by Ed Sizemore
Events at the New York Anime Festival (NYAF) didn’t begin until 2:00 PM on Friday. This gave me the morning to head over to Kinokuniya bookstore. I love looking at all the Japanese pens and stationary goods that are available. Plus, I needed to find a book for a project I promised a friend that is long overdue now. I actually ended up spending more money at Kinokuniya than I did at the convention.
The first panel I attended on Friday was How to Become Famous on the Internet, moderated by Adam Ghahramani with Michael Pinto and Gia Manry as panel members. This was one of my favorite panels. Lots of good solid information about how to build a lasting readership on the internet. I appreciate how all three speakers made it plainly clear that growing a following is hard work. It will take a lot of time and well-planned effort. Adam said it best when he told the audience not to be a novelty, but a trend setter.
Very briefly, here is Michael’s presentation.
- What do want to be famous for? What makes you stand out? Can you describe what you do in 25 words or less?
- Be reciprocal. The internet is one of the places where the good guys win. Be nice. Link to other people’s websites.
- It takes a great deal of time. You have to take a long-term perspective.
- Follower count doesn’t mean that much. You don’t want just sheer numbers; you want a committed audience. It’s easy to get big numbers, but they’ll just as quickly move on to the next big thing.
- Always Have a Hub That You Own. It’s okay to develop a following on Twitter or Facebook, but remember that you’re at the mercy of those sites. You need a web presence where the audience is directly yours and you have full control of maintaining that audience.
I don’t want to shortchange the presentations that Adam and Gia gave. Both were excellent and had original ideas of their own to share. If someone recorded that panel, I hope they will either upload the audio or a transcript. It’s worth getting all the details.
The next panel I planned to attend got cancelled, which left me free time to wander around the convention hall. There I met and hung out with Erica Friedman and Sean Gaffney. There really weren’t that many good deals for manga buyers. I did pick up three volumes I was looking for from a vendor’s used selection and got a good price on them. There was one true discount manga dealer. However, most of their stock was older manga that I already have full series of.
My only other panel on Friday was the Vertical Panel. Deb Aoki and Brigid Alverson have excellent listings of all the titles announced. Ed Chavez, Director of Marketing, hosted the panel. He began by explaining that Vertical is a prose publisher and that influences the way they look at manga licenses. Personally, I was thrilled to hear that Chi’s Sweet Home was finally licensed. I’m buying three copies of each volume. I already have two people in mind that I will be giving this manga as a gift to.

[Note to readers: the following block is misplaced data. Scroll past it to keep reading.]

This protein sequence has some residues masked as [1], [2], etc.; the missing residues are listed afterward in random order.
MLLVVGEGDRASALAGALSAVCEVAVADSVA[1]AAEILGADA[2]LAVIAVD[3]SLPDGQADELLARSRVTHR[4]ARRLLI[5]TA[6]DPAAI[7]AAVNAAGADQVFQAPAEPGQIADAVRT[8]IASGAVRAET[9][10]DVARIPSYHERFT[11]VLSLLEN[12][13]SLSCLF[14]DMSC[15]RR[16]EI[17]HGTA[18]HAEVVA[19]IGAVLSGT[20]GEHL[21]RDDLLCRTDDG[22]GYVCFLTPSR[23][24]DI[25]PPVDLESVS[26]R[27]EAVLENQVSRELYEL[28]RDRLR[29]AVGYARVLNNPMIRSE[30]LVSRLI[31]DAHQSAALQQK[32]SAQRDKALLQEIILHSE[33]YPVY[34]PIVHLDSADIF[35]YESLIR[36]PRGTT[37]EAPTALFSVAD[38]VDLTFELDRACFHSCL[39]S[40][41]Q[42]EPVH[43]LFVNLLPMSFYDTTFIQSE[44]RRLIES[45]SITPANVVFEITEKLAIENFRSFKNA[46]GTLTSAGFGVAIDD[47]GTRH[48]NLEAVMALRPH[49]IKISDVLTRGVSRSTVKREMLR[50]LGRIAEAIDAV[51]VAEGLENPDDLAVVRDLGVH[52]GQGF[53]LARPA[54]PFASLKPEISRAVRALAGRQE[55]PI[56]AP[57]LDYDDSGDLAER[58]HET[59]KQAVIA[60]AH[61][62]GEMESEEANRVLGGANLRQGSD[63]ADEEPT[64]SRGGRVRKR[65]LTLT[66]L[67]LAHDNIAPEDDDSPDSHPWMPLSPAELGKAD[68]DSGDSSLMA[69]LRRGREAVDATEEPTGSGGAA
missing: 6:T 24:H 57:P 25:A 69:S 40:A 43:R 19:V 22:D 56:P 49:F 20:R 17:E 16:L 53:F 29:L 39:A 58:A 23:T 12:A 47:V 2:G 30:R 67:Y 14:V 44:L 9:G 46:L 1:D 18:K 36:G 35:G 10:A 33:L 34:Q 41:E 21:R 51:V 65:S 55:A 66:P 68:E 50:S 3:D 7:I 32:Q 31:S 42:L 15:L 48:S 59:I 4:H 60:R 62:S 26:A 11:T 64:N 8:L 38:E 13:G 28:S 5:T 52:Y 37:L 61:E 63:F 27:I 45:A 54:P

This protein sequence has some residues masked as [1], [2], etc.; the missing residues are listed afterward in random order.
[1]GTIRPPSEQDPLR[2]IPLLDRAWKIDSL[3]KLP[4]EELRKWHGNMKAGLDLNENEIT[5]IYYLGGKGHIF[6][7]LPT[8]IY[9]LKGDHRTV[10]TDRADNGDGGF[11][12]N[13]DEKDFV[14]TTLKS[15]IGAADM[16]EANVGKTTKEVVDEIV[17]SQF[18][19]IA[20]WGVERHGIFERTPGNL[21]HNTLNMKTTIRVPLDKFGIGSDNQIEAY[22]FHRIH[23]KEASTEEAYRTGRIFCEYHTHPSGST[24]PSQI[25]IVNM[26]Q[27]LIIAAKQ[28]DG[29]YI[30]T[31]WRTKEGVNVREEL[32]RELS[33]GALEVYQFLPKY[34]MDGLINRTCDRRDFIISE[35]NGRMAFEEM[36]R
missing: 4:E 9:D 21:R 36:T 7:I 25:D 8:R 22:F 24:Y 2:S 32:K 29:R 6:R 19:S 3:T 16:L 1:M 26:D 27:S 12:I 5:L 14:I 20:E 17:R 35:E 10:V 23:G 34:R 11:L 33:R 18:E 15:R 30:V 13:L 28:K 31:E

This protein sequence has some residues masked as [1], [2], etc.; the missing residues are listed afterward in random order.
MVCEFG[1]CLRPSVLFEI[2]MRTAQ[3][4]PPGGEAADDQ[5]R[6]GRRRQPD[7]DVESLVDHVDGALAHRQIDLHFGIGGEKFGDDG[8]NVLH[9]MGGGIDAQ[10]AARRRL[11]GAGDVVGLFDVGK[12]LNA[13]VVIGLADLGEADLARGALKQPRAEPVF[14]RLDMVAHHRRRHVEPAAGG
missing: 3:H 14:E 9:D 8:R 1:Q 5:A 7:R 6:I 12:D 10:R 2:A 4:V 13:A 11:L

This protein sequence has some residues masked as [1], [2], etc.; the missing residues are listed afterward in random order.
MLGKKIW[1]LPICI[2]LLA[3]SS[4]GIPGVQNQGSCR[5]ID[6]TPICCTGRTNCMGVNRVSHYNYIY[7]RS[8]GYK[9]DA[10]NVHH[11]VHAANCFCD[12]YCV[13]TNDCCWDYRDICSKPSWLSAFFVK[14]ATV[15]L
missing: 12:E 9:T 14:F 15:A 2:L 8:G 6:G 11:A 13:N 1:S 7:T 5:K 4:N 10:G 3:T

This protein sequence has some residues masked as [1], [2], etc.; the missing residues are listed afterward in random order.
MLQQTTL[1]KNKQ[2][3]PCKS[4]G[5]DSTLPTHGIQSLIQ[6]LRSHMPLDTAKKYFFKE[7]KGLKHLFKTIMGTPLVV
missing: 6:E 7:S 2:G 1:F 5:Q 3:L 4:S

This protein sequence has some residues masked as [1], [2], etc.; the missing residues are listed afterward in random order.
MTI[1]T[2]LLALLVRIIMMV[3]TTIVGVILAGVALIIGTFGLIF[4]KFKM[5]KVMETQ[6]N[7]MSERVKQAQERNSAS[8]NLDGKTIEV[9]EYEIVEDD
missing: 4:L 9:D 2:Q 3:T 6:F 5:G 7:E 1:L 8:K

My first panel for Saturday was Steampunk in Anime hosted by Mike Van Helder with G.D. Falksen, Jared Axelrod, Evelyn Kriete, and Liz Gorinsky. Steampunk is a subgenre of science fiction focusing on an alternate version of the Victorian era. The idea is attempting to duplicate many modern machines but with steam as the power source. Themes found in steampunk are the wonder of technology, the excitement of the unknown, a sense of adventure to life, and the gentlemen scientist. The best examples of steampunk anime are Steamboy, Nadia Secret of the Blue Water, Steam Detectives, and Last Exile. The discussion was a little disjointed. I wished they had started off with a definition of steampunk and then a brief history of the subgenre. Instead, you got this information piecemeal over the course of the hour. Other than that minor complaint, it was a great panel. I was unfamiliar with steampunk and so learned a lot.
Next I got to see the first two episodes of the Emma anime. The show is just as charming and leisurely paced as the manga. I enjoyed it tremendously.
My second panel was Opportunities and Obstacles for Japanese Music in the US Market, moderated by Megumi Sato with David Hou, Hayden Brereton, and Keiko Shibata as panelists. The first Japanese pop (JPop) song to hit the US charts was “Sukiyaki” by Kyu Sakamoto which went to number one in 1963. Later, Lady Pink would reach number 37 in 1979 with “Kiss in the Dark”. Since then, there haven’t been any Japanese bands to break the Top 40 chart in the America. Needless to say, Japanese bands have a hard time establishing a sizable fan base in the US. Recently, BOA and Utada have tried to break into America, but with limited success. One problem has been the perception of Asian musicians as foreign, whereas European musicians don’t have problems establishing an audience in the America. Another problem is the management of the top tier JPop acts isn’t interested in trying to expand into the US. They don’t think the effort is worth the return. What is happening is more indy bands are coming over from Japan and slowly building a fanbase. It’s taken some time, but now more Americans are becoming aware of JPop. All the panelists were optimistic and think there are more opportunities than challenges today for JPop.